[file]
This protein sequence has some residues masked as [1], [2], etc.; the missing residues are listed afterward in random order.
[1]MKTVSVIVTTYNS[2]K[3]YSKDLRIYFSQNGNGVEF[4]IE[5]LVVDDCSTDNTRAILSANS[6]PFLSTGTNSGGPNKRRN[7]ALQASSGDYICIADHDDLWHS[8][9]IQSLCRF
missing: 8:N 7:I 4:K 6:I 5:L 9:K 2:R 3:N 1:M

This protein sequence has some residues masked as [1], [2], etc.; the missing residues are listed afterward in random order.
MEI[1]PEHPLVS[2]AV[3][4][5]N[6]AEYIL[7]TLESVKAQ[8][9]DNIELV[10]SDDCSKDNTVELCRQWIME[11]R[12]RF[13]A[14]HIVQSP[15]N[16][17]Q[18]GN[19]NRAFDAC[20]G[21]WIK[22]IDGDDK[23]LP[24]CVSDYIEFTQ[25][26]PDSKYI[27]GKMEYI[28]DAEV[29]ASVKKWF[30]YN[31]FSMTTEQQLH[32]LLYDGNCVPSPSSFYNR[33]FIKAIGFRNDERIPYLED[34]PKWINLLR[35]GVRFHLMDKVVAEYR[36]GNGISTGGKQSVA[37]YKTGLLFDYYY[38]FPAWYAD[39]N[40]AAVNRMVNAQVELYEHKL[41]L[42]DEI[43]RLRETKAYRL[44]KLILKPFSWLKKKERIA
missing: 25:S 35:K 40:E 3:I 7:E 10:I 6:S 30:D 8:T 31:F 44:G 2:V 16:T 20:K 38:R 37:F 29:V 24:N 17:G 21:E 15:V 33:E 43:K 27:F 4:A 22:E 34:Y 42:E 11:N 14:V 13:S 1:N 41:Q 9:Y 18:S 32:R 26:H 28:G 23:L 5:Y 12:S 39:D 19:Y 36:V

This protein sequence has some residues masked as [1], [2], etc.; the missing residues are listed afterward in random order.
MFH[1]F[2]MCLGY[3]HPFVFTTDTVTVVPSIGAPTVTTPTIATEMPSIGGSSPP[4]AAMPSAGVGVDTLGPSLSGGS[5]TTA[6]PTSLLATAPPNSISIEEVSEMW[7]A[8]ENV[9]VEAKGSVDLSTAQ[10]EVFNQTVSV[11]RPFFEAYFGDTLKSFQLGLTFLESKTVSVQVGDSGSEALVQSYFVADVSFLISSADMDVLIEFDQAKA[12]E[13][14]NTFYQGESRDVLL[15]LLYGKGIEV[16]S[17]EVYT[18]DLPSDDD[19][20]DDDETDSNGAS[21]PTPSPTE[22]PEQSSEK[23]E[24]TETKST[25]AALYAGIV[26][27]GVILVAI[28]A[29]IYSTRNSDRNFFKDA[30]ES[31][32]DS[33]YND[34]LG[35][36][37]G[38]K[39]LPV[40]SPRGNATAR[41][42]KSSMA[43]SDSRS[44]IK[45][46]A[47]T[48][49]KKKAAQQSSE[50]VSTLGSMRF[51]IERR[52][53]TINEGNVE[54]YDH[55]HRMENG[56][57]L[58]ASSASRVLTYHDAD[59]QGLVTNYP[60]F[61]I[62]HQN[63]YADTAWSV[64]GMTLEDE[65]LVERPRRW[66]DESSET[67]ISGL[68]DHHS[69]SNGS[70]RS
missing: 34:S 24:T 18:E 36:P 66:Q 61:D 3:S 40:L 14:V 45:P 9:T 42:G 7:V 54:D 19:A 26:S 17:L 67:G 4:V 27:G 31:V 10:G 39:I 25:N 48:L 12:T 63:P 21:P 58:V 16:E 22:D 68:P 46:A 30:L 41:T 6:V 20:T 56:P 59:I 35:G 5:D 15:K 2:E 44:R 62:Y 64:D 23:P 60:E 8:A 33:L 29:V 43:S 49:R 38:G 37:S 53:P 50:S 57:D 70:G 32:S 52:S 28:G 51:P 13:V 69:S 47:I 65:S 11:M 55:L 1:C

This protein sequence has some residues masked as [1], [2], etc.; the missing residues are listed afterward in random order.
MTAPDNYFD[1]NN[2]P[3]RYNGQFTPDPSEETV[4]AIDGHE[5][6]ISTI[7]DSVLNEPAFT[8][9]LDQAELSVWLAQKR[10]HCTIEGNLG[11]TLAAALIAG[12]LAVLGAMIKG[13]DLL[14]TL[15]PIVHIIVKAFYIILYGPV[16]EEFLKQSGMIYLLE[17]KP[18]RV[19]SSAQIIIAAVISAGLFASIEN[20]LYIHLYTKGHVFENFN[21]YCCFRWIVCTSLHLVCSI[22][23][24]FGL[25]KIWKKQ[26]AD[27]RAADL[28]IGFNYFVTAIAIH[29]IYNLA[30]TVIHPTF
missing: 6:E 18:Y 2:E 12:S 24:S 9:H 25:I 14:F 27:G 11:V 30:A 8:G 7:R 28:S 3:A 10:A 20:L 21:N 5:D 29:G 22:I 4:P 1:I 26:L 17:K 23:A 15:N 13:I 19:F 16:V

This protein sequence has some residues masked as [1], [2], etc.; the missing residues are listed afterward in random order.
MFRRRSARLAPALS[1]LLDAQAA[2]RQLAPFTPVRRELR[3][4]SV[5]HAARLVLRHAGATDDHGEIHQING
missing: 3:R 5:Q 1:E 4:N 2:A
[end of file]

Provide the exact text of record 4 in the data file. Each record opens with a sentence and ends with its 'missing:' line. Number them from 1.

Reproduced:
This protein sequence has some residues masked as [1], [2], etc.; the missing residues are listed afterward in random order.
MTAPDNYFD[1]NN[2]P[3]RYNGQFTPDPSEETV[4]AIDGHE[5][6]ISTI[7]DSVLNEPAFT[8][9]LDQAELSVWLAQKR[10]HCTIEGNLG[11]TLAAALIAG[12]LAVLGAMIKG[13]DLL[14]TL[15]PIVHIIVKAFYIILYGPV[16]EEFLKQSGMIYLLE[17]KP[18]RV[19]SSAQIIIAAVISAGLFASIEN[20]LYIHLYTKGHVFENFN[21]YCCFRWIVCTSLHLVCSI[22][23][24]FGL[25]KIWKKQ[26]AD[27]RAADL[28]IGFNYFVTAIAIH[29]IYNLA[30]TVIHPTF
missing: 6:E 18:Y 2:E 12:S 24:S 9:H 25:I 14:F 27:G 11:V 30:A 8:G 7:R 28:S 3:A 10:A 20:L 21:N 5:D 29:G 22:I 4:P 1:I 26:L 17:K 23:A 15:N 13:I 19:F 16:V